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N.H. To Allow Vaccines For All, Including College Students and Second Home Owners

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Sarah Gibson/NHPR
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New Hampshire will soon loosen its residency restriction for COVID-19 vaccine eligibility even further.

Gov. Chris Sununu says starting April 19, non-residents, no matter where they live, can register for a COVID-19 vaccine in New Hampshire. They’ll have to sign up, like everyone else, through the state-run vaccination site, vaccines.nh.gov.

“Whether you live in Boston, Maine, Vermont, New York, doesn’t matter, come on in, get your vaccine. We’re open for business,” Sununu said at a press conference Thursday in Concord.

Last Friday, the state opened up vaccine eligibility to all New Hampshire residents 16 and older, but, at the time, did not include people like out-of state college students or second-home owners. 

Sununu said Thursday the increased availability of COVID vaccines led him to reverse course.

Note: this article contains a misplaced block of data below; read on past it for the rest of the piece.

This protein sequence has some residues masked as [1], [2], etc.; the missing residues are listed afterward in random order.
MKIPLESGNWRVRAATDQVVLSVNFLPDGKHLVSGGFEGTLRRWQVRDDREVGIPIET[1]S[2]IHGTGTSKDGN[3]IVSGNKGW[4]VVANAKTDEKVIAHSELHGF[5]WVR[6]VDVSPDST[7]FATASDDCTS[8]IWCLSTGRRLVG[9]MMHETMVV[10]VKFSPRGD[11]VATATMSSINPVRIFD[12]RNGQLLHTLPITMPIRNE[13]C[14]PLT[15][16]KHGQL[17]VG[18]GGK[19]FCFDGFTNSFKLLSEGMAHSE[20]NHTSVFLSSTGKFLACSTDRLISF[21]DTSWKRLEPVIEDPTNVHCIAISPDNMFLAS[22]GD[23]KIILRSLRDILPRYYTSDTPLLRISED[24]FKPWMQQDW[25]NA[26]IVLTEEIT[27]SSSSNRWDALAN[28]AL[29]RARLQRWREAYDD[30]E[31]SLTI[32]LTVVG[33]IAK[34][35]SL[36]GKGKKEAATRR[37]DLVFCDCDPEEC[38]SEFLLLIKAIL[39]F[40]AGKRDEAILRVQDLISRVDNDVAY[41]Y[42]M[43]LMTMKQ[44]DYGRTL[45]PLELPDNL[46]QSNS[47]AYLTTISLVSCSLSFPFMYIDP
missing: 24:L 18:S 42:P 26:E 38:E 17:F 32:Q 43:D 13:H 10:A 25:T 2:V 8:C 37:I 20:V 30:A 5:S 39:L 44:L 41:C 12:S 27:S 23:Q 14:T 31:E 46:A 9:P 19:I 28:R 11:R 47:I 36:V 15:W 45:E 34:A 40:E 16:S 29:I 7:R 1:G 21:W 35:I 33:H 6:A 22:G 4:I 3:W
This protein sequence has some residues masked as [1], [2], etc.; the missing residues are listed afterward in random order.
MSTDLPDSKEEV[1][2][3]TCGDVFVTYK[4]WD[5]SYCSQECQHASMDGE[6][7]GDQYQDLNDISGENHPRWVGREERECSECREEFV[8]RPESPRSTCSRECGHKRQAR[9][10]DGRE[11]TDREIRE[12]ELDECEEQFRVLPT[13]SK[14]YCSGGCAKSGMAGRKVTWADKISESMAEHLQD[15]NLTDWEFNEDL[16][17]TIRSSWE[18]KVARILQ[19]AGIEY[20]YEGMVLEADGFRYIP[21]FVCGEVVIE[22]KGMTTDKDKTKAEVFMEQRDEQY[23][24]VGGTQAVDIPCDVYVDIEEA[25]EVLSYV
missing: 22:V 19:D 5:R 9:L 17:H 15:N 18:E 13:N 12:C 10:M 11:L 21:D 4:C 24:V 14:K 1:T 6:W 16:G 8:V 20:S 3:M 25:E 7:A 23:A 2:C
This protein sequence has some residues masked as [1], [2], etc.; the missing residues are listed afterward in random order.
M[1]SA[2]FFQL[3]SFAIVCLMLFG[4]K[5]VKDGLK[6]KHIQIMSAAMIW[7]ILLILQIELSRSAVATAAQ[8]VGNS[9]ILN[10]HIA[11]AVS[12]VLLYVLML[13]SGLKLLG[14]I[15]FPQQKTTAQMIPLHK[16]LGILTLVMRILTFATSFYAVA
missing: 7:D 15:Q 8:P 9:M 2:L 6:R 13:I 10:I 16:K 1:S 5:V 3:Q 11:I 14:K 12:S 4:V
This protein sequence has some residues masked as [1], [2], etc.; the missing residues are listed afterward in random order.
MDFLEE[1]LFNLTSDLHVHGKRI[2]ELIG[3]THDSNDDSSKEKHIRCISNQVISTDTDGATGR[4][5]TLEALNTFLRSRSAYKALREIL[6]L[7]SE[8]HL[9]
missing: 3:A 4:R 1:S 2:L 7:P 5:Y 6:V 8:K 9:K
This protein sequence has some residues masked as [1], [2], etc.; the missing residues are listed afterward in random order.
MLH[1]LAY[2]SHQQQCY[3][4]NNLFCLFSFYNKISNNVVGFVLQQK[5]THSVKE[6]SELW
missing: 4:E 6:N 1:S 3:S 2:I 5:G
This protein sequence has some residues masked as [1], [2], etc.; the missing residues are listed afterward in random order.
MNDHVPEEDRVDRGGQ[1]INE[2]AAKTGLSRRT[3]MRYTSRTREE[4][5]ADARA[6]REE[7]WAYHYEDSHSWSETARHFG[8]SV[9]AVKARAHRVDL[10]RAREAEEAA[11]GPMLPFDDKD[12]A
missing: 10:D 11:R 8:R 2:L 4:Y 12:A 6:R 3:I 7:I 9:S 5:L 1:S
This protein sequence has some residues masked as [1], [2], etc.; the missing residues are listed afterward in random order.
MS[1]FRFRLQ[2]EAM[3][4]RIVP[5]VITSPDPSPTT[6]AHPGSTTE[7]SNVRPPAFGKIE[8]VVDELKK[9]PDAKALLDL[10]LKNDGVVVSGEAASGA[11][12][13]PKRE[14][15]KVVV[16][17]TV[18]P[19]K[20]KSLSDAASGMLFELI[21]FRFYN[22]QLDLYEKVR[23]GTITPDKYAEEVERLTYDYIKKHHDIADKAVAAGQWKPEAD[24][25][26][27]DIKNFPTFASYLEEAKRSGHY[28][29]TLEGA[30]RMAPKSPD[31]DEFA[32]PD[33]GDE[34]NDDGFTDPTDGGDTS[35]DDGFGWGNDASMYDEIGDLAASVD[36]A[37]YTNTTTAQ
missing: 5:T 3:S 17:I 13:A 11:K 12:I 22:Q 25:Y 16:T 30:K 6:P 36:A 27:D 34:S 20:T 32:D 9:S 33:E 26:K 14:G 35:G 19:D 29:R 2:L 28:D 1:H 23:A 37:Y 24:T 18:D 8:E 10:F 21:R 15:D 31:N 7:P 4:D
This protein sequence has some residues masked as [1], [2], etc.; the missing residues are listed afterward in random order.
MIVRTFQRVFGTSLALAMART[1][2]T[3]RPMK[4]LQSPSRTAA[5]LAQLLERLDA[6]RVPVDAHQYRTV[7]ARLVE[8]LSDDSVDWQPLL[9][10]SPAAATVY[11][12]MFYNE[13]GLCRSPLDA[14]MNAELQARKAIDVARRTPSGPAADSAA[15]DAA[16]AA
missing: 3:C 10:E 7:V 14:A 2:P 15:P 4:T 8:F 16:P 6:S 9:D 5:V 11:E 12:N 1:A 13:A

After the state opened eligibility to residents 16 and older, over 100,000 people have registered for the vaccine. The state says new registrations are coming in at an average of 5,000 to 6,000 per day.

Sununu said the number of Granite Staters signing up for vaccines is now slowing down, and there are over 200,000 appointments available between now and Memorial Day.

So far, around 60 percent of eligible residents have either already been vaccinated or have an appointment booked, according to state health officials. 

As vaccinations increase, Sununu has been pushing for other aspects of life in New Hampshire to return to some version of normal. Last week, he announced that all schools in the state must return to full in-class instruction by April 19.

A number of schools are pushing back and asking for an extension, but Sununu has remained firm on his mandate.

“Most schools in the state have been up and running without being fully vaccinated or even vaccinated at all,” Sununu said Thursday. 

If a school continues to not offer the full in-person learning past the April 19 deadline, Sununu said those days would not count toward state-mandated instructional hours, and that time may need to be made up by schools later in the year. 

Sununu said the state is not “allowing hybrid and remote learning anymore unless it's requested by the individual, the student themselves.”

Even as vaccination becomes widespread, new COVID cases continue on an upward trend across New Hampshire.

State health officials announced 515 new cases of COVID-19 Thursday. That's the highest one-day number of new cases in more than two months.

The number of hospitalizations in the state due to COVID-19 topped 100, continuing a steady, daily increase in that number.

Officials reported one new death from COVID-19.   

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